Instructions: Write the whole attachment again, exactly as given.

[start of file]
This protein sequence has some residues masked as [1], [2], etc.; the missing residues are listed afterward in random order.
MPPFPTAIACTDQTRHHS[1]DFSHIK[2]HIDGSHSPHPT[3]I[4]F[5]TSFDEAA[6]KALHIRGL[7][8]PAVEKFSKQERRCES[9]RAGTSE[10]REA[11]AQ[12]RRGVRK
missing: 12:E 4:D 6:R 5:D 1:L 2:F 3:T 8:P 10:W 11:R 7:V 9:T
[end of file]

This protein sequence has some residues masked as [1], [2], etc.; the missing residues are listed afterward in random order.
MPPFPTAIACTDQTRHHS[1]DFSHIK[2]HIDGSHSPHPT[3]I[4]F[5]TSFDEAA[6]KALHIRGL[7][8]PAVEKFSKQERRCES[9]RAGTSE[10]REA[11]AQ[12]RRGVRK
missing: 12:E 4:D 6:R 5:D 1:L 2:F 3:T 8:P 10:W 11:R 7:V 9:T